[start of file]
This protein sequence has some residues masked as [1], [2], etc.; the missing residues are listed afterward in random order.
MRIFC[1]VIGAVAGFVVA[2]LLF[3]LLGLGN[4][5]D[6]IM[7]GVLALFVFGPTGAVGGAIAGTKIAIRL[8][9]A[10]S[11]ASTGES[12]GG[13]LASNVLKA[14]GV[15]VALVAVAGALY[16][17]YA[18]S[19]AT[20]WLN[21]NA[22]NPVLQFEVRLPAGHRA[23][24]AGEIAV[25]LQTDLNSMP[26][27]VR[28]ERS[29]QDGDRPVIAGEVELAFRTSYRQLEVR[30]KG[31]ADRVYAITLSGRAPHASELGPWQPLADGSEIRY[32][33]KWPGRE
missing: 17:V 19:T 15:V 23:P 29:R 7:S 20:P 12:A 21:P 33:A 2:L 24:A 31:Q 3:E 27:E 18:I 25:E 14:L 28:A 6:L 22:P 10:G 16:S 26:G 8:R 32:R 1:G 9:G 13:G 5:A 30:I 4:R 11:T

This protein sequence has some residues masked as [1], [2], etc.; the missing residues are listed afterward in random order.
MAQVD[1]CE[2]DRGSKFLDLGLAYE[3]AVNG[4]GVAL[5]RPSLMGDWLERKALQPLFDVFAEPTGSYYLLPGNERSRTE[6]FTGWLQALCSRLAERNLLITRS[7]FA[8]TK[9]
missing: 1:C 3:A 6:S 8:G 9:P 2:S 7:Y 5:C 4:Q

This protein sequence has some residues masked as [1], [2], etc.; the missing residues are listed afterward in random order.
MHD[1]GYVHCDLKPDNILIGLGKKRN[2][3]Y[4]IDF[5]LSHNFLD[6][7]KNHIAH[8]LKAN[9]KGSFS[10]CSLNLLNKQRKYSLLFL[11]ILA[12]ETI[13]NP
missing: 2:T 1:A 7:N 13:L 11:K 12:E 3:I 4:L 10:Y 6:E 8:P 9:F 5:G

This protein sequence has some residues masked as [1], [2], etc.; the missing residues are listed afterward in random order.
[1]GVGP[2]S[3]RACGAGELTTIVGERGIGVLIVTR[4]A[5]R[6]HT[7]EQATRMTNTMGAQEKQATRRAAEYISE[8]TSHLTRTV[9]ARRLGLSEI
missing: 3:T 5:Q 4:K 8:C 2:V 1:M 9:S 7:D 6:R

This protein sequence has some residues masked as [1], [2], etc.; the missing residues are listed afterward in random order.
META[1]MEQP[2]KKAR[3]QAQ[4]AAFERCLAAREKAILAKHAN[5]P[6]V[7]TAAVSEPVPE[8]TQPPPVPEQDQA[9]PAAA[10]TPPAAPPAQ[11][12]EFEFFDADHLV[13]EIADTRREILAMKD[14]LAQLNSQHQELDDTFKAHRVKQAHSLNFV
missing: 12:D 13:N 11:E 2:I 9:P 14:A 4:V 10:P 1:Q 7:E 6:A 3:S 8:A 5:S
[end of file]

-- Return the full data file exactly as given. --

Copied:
This protein sequence has some residues masked as [1], [2], etc.; the missing residues are listed afterward in random order.
MRIFC[1]VIGAVAGFVVA[2]LLF[3]LLGLGN[4][5]D[6]IM[7]GVLALFVFGPTGAVGGAIAGTKIAIRL[8][9]A[10]S[11]ASTGES[12]GG[13]LASNVLKA[14]GV[15]VALVAVAGALY[16][17]YA[18]S[19]AT[20]WLN[21]NA[22]NPVLQFEVRLPAGHRA[23][24]AGEIAV[25]LQTDLNSMP[26][27]VR[28]ERS[29]QDGDRPVIAGEVELAFRTSYRQLEVR[30]KG[31]ADRVYAITLSGRAPHASELGPWQPLADGSEIRY[32][33]KWPGRE
missing: 17:V 19:T 15:V 23:P 29:R 7:S 20:P 12:A 21:P 33:A 2:L 24:A 31:Q 3:E 27:E 18:I 25:E 14:L 28:A 6:L 22:P 10:G 16:S 26:G 8:R 32:R 1:G 9:G 13:G 5:A 30:I 4:R 11:T

This protein sequence has some residues masked as [1], [2], etc.; the missing residues are listed afterward in random order.
MAQVD[1]CE[2]DRGSKFLDLGLAYE[3]AVNG[4]GVAL[5]RPSLMGDWLERKALQPLFDVFAEPTGSYYLLPGNERSRTE[6]FTGWLQALCSRLAERNLLITRS[7]FA[8]TK[9]
missing: 1:C 3:A 6:S 8:G 9:P 2:S 7:Y 5:C 4:Q

This protein sequence has some residues masked as [1], [2], etc.; the missing residues are listed afterward in random order.
MHD[1]GYVHCDLKPDNILIGLGKKRN[2][3]Y[4]IDF[5]LSHNFLD[6][7]KNHIAH[8]LKAN[9]KGSFS[10]CSLNLLNKQRKYSLLFL[11]ILA[12]ETI[13]NP
missing: 2:T 1:A 7:N 13:L 11:K 12:E 3:I 4:L 10:Y 6:E 8:P 9:F 5:G

This protein sequence has some residues masked as [1], [2], etc.; the missing residues are listed afterward in random order.
[1]GVGP[2]S[3]RACGAGELTTIVGERGIGVLIVTR[4]A[5]R[6]HT[7]EQATRMTNTMGAQEKQATRRAAEYISE[8]TSHLTRTV[9]ARRLGLSEI
missing: 3:T 5:Q 4:K 8:C 2:V 1:M 9:S 7:D 6:R

This protein sequence has some residues masked as [1], [2], etc.; the missing residues are listed afterward in random order.
META[1]MEQP[2]KKAR[3]QAQ[4]AAFERCLAAREKAILAKHAN[5]P[6]V[7]TAAVSEPVPE[8]TQPPPVPEQDQA[9]PAAA[10]TPPAAPPAQ[11][12]EFEFFDADHLV[13]EIADTRREILAMKD[14]LAQLNSQHQELDDTFKAHRVKQAHSLNFV
missing: 12:D 13:N 11:E 2:I 9:P 14:A 4:V 10:P 1:Q 7:E 6:A 3:S 8:A 5:S